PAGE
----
Let's cut straight to the point. The only way to create truly mobile-friendly emails is to design the email specifically for display on a mobile device. With mobile email use on the rise, and as more and more people own a smart phone or mobile device like a tablet, you might want to consider making mobile your primary design target, or at least investing the time into learning how to make your email campaigns more mobile-friendly.

Consider some statistics on usage:

Mobile email will account for 10 to 45% of email opens, depending on your target audience, product and email type. eMailmonday - "Party safe mobile email stats" (2012)

Media Queries

The easiest way to encode an email for a mobile device is to use media query CSS styles. This is a CSS style specifically created for mobile devices. Media Queries allow you to create CSS definitions specifically tailored for viewing on a smartphone or mobile device (mainly iPhone or Android device) without changing the content. So, by using media queries, you can create a HTML version and a smartphone phone version of an email in one template.

Here is an example:

@media (max-width: 480px) { #mycontent .text{font-size:12px !important; color:#ff0000 !important;}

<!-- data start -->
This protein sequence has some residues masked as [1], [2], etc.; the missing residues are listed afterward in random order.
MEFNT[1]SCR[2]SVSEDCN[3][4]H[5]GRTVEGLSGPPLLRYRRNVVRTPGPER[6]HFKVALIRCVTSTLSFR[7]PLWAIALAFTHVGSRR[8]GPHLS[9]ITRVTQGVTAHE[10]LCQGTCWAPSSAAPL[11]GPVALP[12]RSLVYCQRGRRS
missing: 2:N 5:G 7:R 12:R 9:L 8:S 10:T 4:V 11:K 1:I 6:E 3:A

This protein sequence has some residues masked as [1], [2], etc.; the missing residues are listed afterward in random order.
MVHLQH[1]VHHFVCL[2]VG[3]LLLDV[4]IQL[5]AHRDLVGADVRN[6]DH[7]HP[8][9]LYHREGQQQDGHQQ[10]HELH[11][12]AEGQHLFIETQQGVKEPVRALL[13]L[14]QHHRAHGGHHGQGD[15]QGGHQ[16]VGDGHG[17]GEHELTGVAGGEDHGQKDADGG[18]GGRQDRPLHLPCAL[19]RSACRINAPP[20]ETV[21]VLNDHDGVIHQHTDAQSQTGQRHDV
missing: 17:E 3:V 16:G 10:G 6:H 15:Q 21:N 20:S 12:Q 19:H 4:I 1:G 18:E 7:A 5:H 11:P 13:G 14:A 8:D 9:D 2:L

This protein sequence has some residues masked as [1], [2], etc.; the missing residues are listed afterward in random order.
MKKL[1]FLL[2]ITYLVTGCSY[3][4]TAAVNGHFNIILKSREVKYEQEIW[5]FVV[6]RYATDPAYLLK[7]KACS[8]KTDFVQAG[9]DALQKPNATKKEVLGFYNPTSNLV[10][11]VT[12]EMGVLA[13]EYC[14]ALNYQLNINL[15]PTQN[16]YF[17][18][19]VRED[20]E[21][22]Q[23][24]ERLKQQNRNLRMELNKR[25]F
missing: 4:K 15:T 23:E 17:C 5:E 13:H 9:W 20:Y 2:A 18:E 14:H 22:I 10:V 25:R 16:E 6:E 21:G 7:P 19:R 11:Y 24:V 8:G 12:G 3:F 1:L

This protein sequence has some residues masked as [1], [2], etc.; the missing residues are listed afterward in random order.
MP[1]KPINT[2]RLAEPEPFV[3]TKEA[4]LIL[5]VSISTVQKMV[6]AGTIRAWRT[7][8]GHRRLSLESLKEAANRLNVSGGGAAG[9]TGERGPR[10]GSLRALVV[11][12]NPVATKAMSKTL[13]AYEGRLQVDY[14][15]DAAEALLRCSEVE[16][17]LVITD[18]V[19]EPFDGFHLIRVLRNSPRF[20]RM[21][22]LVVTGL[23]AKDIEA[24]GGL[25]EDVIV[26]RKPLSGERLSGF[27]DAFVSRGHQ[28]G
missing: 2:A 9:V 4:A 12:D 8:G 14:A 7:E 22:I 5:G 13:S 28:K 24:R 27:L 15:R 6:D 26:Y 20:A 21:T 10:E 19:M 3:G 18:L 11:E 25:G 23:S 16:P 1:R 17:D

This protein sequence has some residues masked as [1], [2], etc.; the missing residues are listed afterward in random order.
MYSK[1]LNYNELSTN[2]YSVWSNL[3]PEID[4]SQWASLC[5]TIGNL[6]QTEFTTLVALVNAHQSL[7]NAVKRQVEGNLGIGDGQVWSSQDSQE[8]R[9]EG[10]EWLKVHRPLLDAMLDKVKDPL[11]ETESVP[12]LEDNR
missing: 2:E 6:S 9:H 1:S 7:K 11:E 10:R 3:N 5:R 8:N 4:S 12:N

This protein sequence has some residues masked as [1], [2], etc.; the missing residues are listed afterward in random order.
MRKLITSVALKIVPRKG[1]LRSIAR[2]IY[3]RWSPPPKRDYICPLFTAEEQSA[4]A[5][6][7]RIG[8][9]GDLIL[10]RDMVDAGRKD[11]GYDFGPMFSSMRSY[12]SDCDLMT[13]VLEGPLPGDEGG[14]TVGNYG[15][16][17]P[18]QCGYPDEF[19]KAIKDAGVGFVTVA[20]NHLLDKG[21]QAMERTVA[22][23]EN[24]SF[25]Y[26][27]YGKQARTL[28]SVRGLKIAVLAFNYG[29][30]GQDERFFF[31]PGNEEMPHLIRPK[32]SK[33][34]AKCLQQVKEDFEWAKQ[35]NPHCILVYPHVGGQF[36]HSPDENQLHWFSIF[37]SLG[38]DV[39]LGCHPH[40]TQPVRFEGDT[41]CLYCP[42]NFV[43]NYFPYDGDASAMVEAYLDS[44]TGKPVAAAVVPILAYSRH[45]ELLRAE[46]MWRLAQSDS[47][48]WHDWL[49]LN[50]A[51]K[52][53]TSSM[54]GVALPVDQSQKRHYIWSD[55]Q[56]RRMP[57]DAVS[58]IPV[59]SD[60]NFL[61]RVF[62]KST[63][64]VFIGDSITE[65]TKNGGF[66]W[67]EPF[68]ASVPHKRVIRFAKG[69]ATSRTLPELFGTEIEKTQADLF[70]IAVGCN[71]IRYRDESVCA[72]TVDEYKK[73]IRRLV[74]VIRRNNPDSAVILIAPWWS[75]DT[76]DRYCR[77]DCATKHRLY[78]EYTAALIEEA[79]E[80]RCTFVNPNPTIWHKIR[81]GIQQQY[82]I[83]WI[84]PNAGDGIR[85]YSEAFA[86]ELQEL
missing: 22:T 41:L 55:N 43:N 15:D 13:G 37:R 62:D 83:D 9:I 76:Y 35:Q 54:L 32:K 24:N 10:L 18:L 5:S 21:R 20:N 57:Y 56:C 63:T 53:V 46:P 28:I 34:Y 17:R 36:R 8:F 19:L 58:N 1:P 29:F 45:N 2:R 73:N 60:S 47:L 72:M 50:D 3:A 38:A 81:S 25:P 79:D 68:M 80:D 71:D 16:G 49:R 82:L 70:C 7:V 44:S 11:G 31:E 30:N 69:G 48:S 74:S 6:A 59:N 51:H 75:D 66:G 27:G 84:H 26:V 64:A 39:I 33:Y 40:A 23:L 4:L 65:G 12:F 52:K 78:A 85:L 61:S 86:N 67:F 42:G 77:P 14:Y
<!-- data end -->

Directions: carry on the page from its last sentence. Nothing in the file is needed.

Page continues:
This example says to only use these styles if the screen dimensions are 480px wide or less. You use 480px as a maximum width because this is the width of an iPhone in landscape mode.

You use the !important declaration to over-ride any inline styles. The desktop email clients will use the inline styles and the mobile email clients will use the embedded styles.

Types of things that you can customize in your HTML email for a mobile device

Font properties like font-type, font-size and font-color

Darker text can be easier to read on a mobile device and make your mobile version more readable. Larger-sized text used in the desktop version can be reduced to fit better in a mobile device email client.

Width and height of tables and images

The ability to control the width and height of tables or images helps to alter the formatting for a better fit on a mobile device. For example, a 600 X 300 image can be resized to be 200 X 100. Also, a table, cell or images can be hidden in your mobile version if they will not fit nicely in the mobile version but you still want to display them in the desktop version. Images which are sized for desktop but cannot really be resized for the mobile version can be hidden – but be careful here, you don't want the mobile user to be downloading huge images on their phone – it can really slow down the email open time and they may just get frustrated and delete your email!

Spacing around text and images

Text links are generally difficult to select with a finger tap in a mobile email unless they have padding around them. You can use media queries to increase padding or line-spacing so that the user can more easily tap on text links in the mobile version.

In Summary

Even with these tricks, you will still have to invest time into creating your email campaigns to ensure optimal performance. Remember to test everything in multiple email clients and on multiple devices to see the results to be sure of what you will get before you send your email campaign out.